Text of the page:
Why Does Snell's Law use Sine Instead of Angle Values? [closed]

I recognize that Snell's Law relates indices of refraction and the angles of incidence and refraction, but why does the equation use sine to describe those angles and not simply angle values? It would seem that angle values would make the most sense since it directly refers to the size of the angle entering or exiting mediums. What is it about the sine function that makes it essential to the correctness of Snell's Law?

closed as unclear what you're asking by Jon Custer, Bill N, Carl Witthoft, AccidentalFourierTransform, ZeroTheHeroMay 21 '17 at 13:54

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• Simply because that's how it is. – Pritt Balagopal May 19 '17 at 5:18
• Read section 26.2 of feynmanlectures.caltech.edu/I_26.html – Farcher May 19 '17 at 5:22
• Snell's law proof using Principle of Least Time – Yashas May 19 '17 at 12:40
• @Yashas I suspect that's what Farchar's link is about :-) – Carl Witthoft May 19 '17 at 17:41
• I am really disappointed at this question being closed, especially closed (unclear). It's obviously comprehensible from the title alone and we have two good answers too it. It is obviously not an unclear question. – Joshua Jun 9 at 18:38

Aside from the answer, "that's just the way Nature is, we aren't free to choose laws to be the way we want them to be", the most succinct answer is that Snell's law expresses the continuity of transverse component of the wave vector $\vec{k}$ across an interface; as such, it involves vector components, and thus linear functions of direction cosines rather than of angles. This proves Snell's law for any wave phenomenon described by the Helmholtz equation. Alternatively, it also follows from the continuity of transverse components of the electromagnetic field vectors across an interface.

Look up the derivation of Snell's law in either Section 1.5 of Born and Wolf, "Principles of Optics" or look at my sketch of a proof in my answer here.

The wavefront concept of Huygen's principle can be used to derive Snell's law. Perhaps your question will be answered if you take a look at the derivation of Snell's law.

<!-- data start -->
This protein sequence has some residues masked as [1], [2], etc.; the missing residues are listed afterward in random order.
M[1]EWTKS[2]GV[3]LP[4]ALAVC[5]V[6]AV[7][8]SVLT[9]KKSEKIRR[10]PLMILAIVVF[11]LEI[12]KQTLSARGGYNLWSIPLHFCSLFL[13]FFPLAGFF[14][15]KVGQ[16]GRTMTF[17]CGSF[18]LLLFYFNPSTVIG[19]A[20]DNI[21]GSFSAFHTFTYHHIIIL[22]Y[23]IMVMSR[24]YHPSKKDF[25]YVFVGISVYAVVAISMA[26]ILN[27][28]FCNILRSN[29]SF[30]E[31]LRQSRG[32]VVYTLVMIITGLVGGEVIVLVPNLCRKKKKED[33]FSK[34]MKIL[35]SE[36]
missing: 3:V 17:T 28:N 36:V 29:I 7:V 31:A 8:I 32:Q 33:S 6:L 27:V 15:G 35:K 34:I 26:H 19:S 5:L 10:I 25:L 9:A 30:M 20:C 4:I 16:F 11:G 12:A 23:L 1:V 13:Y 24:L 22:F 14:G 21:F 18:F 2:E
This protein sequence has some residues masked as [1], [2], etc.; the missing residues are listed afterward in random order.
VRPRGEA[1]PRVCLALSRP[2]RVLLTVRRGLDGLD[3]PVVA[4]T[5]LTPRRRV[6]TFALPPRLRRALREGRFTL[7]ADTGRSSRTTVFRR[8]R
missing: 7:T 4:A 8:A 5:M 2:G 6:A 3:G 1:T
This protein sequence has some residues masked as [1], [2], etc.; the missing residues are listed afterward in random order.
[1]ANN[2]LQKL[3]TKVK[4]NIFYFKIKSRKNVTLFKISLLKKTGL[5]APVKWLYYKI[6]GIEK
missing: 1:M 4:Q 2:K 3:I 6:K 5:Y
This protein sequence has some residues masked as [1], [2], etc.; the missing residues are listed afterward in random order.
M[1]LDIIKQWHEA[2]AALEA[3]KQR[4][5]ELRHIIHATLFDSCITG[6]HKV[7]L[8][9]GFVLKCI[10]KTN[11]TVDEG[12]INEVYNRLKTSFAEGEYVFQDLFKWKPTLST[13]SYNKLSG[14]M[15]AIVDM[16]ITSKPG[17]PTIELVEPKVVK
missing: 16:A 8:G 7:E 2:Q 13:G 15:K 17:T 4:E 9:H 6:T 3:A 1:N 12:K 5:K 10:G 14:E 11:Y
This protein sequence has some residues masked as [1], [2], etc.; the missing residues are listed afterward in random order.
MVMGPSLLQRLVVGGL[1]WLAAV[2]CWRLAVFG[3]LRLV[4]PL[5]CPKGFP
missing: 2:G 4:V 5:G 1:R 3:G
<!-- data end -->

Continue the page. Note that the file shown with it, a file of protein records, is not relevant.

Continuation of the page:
In the following figure, wavefront $AB$ carries the incident rays and wavefront $A'B'$ carries the refracted rays. Note that each wavefront is perpendicular to the rays it carries. The ray (wavelet) at the A end of wavefront AB arrives at the interface first. The wavefront at the $B$ end arrives at the interface Δt seconds later because of distance $BB'$. Of course, $BB' = v_1\Delta t$ where $v_1$ is the wave speed in medium 1.

Meanwhile, the ray that arrived at A first travels a distance AA' in medium 2 that is shorter than BB' of medium 1. Of course, $AA' = v_2\Delta t$ where $v_2$ is the wave speed in medium 2. The assumption is that the speed of light in medium 2 is less than that of medium 1.

For this reason, light has to bend and get closer to the normal line if it moves slower in medium 2. Triangles $ABB'$ and $AA'B'$ both share the same hypotenuse $AB'$. The angle opposite to BB' is the same size as $\theta_1$, the angle of incidence. The angle opposite to the shorter length $AA'$ is the same size as $\theta_2$, the angle of refraction.

Proof :

$\sin{\theta_1}=\frac{BB'}{AB'}$ $\tag1$

$\sin{\theta_2}=\frac{AA'}{AB'}$ $\tag2$

From the above relations,

$\frac{\sin{\theta_1}}{\sin{\theta_2}}=\frac{v_1\Delta t}{v_2 \Delta t}$

$\frac{\sin{\theta_1}}{\sin{\theta_2}}=\frac{v_1}{v_2 }$ $\tag3$

But as we know, $n=\frac{c}{v}$, equation $(3)$ becomes,

$\frac{\sin{\theta_1}}{\sin{\theta_2}}=\frac{n_2}{n_1}$

$n_1\sin{\theta_1}=n_2\sin{\theta_2}$

This is how the $sine$ function introduces itself in the Snell's law.

• That's possibly the most confusing refraction diagram ever. – user1717828 May 19 '17 at 16:45
• Hehe, I agree with you but it is very elaborate though :P – Mitchell May 19 '17 at 16:47
• The lines in the middle serve no expository purpose. – Emre May 19 '17 at 20:27